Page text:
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American First Credit Union

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Where To Park Your Emergency Fund In 2023

Jan 9, 2023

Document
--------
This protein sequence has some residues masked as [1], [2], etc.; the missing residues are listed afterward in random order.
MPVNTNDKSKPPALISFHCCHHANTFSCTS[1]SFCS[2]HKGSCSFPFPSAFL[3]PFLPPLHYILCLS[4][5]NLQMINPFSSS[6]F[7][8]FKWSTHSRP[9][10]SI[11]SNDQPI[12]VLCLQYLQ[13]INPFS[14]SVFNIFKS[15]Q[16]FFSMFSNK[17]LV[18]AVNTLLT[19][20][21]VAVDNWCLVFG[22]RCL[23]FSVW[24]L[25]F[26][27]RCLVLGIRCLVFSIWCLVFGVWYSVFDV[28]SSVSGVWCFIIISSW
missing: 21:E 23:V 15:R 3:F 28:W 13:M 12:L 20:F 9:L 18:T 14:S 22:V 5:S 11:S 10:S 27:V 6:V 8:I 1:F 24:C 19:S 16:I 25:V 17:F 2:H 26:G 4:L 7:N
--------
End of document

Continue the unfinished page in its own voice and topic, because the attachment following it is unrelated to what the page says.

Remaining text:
I write about personal finance, college and student loan debt. Got it! Got it! Got it! While last year's rising interest rates may have been bad news for people trying to borrow money, they were a major boon for savers struggling to find a "safe" place to keep their emergency funds the last few years. Where you were probably lucky to earn 1% on your savings throughout 2021 and part of 22, you can now find FDIC-insured accounts that are paying 4% or more. While that may not be enough to help you grow rich, earning 4% or more on your savings can definitely help you do more with your money in 2023 . However, you really do need to do some digging to find the best accounts to keep your emergency fund and other savings you have. After all, the Federal Deposit Insurance Corporation (FDIC) reports that the average savings account was still paying a paltry 0.30% as of December 2022. In the meantime, the average money market account was paying just 0.38%, and the average 36-month certificate of deposit (CD) was paying just 1.02%. If you want to get the best returns on your emergency fund and other savings, you'll need to look away from traditional financial institutions and toward online banks you may have never heard of. Here's a rundown of all the safe places you may want to stash your cash, plus the rates they're paying as of early January 2023. Where to store your emergency fund in 2023. getty High-Yield Savings Accounts High-yield savings accounts are one of the most popular options for emergency funds, and it's easy to see why. These accounts are FDIC-insured, meaning you have protection from bank defaults in amounts up to $250,000 per depositor and per account. Plus, you can access your money for emergencies at any time, and you can score a competitive yield that can change with market conditions. Some of the best and highest-paying savings accounts right now come from a handful of online banks that don't have any brick and mortar locations. For example, SoFi Money has a very solid checking and savings account option, and a bank called UFB direct is offering a high-yield account with an exceptional APY over 4%. MORE FOR YOU I like the UFB Direct high-yield savings account because, like some others in this niche, it doesn't have any minimum balance requirements or monthly fees. As of early January 2023, this account is paying an APY of 4.11%, and you even get a free debit card. Other high-yield savings accounts I recommend come from institutions like Western Alliance Bank, American First Credit Union, Third Coast Bank, and CIT Bank, to name a few. Certificates of Deposit (CDs) Certificates of deposit (CDs) are also popular for emergency funds. After all, CDs offer a fixed return you can count on, although they require you to "lock up" your money for a set length of time. You can easily find CDs that last for one month to five years, and many people who use CDs for their emergency funds take out CDs in various terms so they have some funds reaching maturity every few months. If you do wind up having to cash out a CD early, you'll pay an early withdrawal penalty for doing so. Similarly to high-yield savings accounts, the best CD rates come from institutions that you may have never heard of before. For example, you can find CD rates well over 4% for 12-month CDs from Great Lake Credit Union, Crescent Bank, and American First Credit Union. Another good place for CDs is Marcus by Goldman Sachs. This online financial institution is currently offering a 12-month CD with an APY of 4.30%. A $500 minimum balance is required, but you can easily open this account online and start earning interest in a matter of minutes. Money Market Accounts Money market accounts work similarly to high-yield savings accounts, although they make your money more accessible by offering debit card access and/or check writing privileges. These accounts let you earn an exceptional return that may go up or down over time based on market conditions. They also make accessing your emergency funds easy if you need the money since they don't charge a penalty for early withdrawals like CDs do. The best money market accounts are offering pretty decent rates right now that are similar to those offered by online savings accounts and CDs. For example, you'll find money market accounts with rates over 4.0% right now through institutions like American First Credit Union, UFB Direct, and Great Lakes Credit Union. Series I Savings Bonds Finally, you can consider stashing part of your emergency fund in a Series I Savings Bond if you know you won't need the money for at least one year. These bonds pay a pretty good fixed rate that changes twice per year, which is currently set at 6.89% for bonds purchases through April 30, 2023. However, you cannot access your money for 12 months and you'll pay a penalty of three months interest if you cash out your I-bond within 60 months (five years). Series I Savings Bonds can be purchased in amounts up to $10,000 per person online, so a couple could easily stash away $20,000 per year with this strategy. Just remember that the rate on Series I Savings bonds adjusts twice per year, and it could go down next time rates adjust. The Bottom Line If you've been saving money in an account that earns almost nothing, now is a great time to move your money to a new bank or credit union. The rates are much higher now than they were in 2022 and especially in 2021, and many of the best accounts come with no minimum balance requirements and no monthly fees. The biggest decision you have to make is in the type of account to open and which bank you want to go with. Fortunately, there are an endless number of options to choose from and new ones popping up all the time. Follow me on  Twitter  or  LinkedIn . Check out my  website .